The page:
1) Kennedy’s first year in office brought him considerable success in enacting new legislation. This legislation were known as the New Frontier. Congress passed as major housing bill, a law increasing minimum wage, and a bill granting federal aid to economically depressed areas of the United States. The most original legislation was the bill that created the Peace Corps. This was an agency that trained American volunteers to perform social and humanitarian service overseas. The programs goal was to promote world peace and friendships with developing nations. Kennedy found it increasingly difficult to enact his programs into law. The Medicare bill, a bill to make Medicare for the aged a national benefit was defeated. Although Kennedy faced Southern Democrats Congress managed to pass a civil rights bill, bill to cut taxes, and also won the approval of his bill to lower tariffs.
2) The Cuban Missile Crisis in October 1962 was Kennedy’s most serious confrontation with the Soviets. Fidel Castro, believing that the United Sates were planning another attack on Cuba, had asked for more Soviet military aid. The United States learned that the Soviets had put nuclear missiles in Cuba, and that these missiles could reach U.S. cities within minutes. Kennedy stated, “The greatest danger of all would be to do nothing.” In a frightening showdown between these two superpowers, the Soviets agreed to remove the missiles, and the U.S. promised not to invade Cuba.
3) Lyndon Johnson, vice-president at the time, rose to power when President Kennedy was assassinated. He addressed his goals and programs in the “Great Society”. He had used this expression from time to time, but he had not emphasized it until he gave his speech at the University of Michigan on May 22, 1964. He promised to solve pressing problems that existed in society. Almost immediately after, 14 separate task forces began thoroughly studying nearly all major aspects of United States society, each working without publicity it did its job. During June, the task forces were recruited. Each task force wad assigned a specific subject: cooperation among government agencies in dealing with financial questions; making the federal government more efficient and less costly; developing policies to prevent economic recessions; developing policies on economic issues related to other countries; and determining how best to help individuals maintain their income. LBJ next received recommendations and went over them. He then passed the Elementary and Secondary Education Act of 1965, the Medical Care Act of 1965, the Model Cities Act of 1966, and the Voting Rights Act of 1965.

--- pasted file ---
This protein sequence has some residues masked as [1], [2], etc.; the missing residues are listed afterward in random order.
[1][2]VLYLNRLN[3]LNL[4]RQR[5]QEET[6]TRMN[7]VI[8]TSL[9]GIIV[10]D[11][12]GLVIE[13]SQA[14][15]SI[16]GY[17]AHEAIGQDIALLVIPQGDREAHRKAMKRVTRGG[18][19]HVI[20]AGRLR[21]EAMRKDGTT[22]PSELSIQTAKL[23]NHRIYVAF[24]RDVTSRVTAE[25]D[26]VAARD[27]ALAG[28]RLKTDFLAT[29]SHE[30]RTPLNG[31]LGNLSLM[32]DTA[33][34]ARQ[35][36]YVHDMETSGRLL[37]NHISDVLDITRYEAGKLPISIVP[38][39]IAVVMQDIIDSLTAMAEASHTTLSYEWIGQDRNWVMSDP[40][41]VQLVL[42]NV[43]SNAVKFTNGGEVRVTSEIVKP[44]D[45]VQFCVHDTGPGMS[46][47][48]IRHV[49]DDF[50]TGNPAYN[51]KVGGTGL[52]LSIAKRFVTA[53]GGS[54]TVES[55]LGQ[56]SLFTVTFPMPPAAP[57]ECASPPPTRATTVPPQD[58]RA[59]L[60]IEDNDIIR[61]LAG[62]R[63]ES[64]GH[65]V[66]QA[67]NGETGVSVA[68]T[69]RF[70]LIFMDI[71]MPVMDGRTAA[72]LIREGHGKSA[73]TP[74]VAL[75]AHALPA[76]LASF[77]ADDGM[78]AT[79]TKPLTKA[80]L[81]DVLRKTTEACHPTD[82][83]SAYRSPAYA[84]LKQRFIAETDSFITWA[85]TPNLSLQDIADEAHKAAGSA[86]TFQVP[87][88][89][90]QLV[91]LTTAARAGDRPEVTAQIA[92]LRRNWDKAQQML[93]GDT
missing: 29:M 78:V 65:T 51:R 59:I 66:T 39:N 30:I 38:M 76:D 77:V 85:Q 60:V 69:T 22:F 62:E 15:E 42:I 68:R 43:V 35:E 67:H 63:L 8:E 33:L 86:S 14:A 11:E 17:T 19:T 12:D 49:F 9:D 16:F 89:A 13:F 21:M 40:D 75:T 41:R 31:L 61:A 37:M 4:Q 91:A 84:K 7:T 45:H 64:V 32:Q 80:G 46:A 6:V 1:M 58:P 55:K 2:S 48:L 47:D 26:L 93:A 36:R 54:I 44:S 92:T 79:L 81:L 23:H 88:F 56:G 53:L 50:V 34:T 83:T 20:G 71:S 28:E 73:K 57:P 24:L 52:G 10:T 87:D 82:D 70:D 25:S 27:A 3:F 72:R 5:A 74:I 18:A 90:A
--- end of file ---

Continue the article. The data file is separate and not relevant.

4) Between 1949 and 1961, more than 2.7 million people fled from East Germany. In 1961, the East German government decided to stop this flight to the West, which was depleting the country’s labor force, among other things. The Berlin Wall was built in 1961 by Khrushchev and was maintained by the German Democratic Republic. This wall was 4 meters high and 103 miles long, of which 28 miles lay between two sides of the city. Where a wall was not possible, buildings were bricked up. Although the GDR announced that the wall was needed to prevent military aggression and political interference from West Germany, the East German government built tank traps and ditches along the eastern side of the wall, suggesting that it was constructed to keep East German citizens in.